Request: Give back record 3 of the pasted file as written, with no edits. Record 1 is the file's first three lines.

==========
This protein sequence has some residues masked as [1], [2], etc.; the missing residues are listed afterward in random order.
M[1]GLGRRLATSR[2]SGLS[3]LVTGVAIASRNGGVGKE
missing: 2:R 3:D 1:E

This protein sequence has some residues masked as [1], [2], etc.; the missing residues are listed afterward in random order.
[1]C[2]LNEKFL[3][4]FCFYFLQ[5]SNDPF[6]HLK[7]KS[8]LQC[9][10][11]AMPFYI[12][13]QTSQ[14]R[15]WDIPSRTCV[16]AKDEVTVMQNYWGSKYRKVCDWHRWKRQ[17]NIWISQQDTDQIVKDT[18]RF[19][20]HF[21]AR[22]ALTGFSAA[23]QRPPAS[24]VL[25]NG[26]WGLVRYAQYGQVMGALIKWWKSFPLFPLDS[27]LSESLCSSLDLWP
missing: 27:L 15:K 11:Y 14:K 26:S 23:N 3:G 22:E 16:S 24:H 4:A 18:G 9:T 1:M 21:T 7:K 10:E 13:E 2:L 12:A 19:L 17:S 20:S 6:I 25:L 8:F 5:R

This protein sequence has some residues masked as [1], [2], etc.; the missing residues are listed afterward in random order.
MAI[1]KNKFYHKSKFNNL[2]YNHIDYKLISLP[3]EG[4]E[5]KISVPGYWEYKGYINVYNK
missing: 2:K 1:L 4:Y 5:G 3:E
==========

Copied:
This protein sequence has some residues masked as [1], [2], etc.; the missing residues are listed afterward in random order.
MAI[1]KNKFYHKSKFNNL[2]YNHIDYKLISLP[3]EG[4]E[5]KISVPGYWEYKGYINVYNK
missing: 2:K 1:L 4:Y 5:G 3:E